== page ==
Environmental and other risk factors for colorectal carcinogenesis.
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: Tech Coloproctol. 2004 Nov;8 Suppl 1:s7-9. Related Articles, Links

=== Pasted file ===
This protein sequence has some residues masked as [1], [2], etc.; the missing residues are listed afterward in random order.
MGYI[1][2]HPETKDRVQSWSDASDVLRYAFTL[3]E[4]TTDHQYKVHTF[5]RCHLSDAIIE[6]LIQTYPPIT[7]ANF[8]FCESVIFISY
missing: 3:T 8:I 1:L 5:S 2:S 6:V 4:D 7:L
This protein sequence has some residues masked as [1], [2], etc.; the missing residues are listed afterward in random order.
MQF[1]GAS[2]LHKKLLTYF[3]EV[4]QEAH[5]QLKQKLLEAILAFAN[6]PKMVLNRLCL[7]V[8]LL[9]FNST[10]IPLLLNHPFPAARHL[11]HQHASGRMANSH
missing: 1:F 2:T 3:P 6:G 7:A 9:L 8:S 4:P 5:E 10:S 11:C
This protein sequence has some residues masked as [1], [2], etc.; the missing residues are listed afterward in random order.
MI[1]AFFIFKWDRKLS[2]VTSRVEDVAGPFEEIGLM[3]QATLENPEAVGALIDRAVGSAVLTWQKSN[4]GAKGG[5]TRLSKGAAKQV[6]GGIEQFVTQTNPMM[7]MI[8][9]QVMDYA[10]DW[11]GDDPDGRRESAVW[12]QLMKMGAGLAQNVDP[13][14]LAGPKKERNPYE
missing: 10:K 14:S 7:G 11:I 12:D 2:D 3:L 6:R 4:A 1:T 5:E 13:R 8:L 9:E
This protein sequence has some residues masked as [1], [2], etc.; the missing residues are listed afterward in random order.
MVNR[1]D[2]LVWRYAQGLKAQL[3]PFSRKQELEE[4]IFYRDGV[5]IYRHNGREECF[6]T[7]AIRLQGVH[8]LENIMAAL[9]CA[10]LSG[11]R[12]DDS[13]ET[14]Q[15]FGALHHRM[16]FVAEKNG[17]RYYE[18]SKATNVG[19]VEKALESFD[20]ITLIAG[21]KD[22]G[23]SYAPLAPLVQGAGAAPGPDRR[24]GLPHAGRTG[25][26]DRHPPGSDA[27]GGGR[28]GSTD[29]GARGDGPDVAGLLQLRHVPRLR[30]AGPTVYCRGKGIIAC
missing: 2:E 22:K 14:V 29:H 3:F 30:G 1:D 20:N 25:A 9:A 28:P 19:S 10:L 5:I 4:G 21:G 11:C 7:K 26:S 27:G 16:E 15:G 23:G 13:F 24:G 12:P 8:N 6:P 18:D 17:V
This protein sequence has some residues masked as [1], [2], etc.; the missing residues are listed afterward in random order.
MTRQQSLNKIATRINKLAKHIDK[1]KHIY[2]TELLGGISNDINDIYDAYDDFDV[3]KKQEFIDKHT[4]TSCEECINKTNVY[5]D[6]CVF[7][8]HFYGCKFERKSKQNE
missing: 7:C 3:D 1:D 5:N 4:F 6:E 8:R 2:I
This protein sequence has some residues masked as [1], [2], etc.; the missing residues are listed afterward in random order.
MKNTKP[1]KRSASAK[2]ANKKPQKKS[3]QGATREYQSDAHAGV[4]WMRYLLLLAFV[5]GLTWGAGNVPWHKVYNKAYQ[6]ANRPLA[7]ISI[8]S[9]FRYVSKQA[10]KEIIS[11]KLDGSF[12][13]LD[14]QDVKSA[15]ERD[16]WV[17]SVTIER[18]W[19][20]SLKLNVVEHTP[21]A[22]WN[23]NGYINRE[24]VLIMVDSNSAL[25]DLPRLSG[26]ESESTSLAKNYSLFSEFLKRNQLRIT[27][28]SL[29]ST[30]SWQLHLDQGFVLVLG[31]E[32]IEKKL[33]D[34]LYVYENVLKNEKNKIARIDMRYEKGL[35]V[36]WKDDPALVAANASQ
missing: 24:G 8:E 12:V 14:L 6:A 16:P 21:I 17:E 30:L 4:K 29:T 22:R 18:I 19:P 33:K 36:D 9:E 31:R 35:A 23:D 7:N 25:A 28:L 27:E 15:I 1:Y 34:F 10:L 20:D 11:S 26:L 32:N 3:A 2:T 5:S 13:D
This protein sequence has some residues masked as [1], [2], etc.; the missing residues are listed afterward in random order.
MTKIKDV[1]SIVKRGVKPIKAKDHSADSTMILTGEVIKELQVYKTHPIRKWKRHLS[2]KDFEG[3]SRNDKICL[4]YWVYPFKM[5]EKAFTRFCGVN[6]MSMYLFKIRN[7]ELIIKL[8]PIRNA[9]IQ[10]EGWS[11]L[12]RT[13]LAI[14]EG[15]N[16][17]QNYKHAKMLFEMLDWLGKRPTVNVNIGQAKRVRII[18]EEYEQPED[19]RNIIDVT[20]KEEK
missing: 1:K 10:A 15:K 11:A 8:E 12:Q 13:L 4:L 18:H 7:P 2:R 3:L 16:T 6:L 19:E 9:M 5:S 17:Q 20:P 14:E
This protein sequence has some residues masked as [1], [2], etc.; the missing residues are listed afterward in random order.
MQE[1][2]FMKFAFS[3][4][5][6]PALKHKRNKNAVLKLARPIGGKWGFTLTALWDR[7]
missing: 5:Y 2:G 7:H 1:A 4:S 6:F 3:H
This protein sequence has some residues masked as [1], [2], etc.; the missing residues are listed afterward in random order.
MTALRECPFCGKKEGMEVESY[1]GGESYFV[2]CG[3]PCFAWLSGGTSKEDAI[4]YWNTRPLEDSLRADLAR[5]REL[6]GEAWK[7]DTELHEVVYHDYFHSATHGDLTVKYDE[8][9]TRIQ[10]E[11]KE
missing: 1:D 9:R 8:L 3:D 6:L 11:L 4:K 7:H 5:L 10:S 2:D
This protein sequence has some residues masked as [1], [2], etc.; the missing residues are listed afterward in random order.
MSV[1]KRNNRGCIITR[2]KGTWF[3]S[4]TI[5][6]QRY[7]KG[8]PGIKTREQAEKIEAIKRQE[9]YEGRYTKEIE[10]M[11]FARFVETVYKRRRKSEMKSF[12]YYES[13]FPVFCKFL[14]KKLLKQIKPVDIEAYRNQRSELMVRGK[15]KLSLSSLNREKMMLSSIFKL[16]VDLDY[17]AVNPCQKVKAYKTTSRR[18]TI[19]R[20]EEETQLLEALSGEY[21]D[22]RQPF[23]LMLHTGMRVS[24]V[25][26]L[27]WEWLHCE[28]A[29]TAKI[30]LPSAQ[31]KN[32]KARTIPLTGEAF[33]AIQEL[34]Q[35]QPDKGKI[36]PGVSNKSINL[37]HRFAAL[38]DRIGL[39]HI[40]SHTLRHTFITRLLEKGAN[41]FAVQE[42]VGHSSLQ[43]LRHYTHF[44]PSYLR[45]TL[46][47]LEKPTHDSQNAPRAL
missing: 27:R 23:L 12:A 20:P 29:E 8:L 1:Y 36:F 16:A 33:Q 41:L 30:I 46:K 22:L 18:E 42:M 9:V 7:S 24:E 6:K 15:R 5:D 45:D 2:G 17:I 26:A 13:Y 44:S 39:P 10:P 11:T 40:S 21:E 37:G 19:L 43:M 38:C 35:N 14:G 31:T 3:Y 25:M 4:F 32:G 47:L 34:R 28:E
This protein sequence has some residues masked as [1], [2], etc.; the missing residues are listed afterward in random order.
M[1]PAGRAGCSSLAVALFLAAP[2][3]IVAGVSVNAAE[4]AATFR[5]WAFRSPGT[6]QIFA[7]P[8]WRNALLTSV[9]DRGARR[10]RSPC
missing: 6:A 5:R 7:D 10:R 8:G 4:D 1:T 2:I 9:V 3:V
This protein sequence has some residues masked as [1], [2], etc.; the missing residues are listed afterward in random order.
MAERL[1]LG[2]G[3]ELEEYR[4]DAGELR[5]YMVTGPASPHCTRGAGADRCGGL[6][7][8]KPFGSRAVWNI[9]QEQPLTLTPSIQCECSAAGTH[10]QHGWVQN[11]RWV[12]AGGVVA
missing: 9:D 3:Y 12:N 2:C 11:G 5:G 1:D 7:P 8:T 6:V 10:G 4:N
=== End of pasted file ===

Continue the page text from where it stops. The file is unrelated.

Diet plays a role in the risk of colon cancer, but exactly how it affects risk is unknown. In western countries diet is low in fibre and high in animal protein, fats and refined carbohydrates such as sugar. Risk seems to be reduced by a diet high in calcium, vitamin D and vegetables such as Brussels sprouts, cabbage and broccoli. Familial polyposis has been studied sufficiently and increases the risk of colon cancer. Moreover, in relatives there is frequently a familial history of an increased incidence of colorectal cancer. There is no conclusive evidence to support any of the hypotheses proposed to explain the role of dietary factors in colorectal carcinogenesis. Prospective trials should generate the information required to develop strategies for diet modification to reduce the incidence of colorectal carcinoma. There is hope that this understanding will lead to a variety of dietary, medical, hormonal and molecular interventions to reduce disease incidence and improve the prognosis of patients with cancers of the colon and rectum.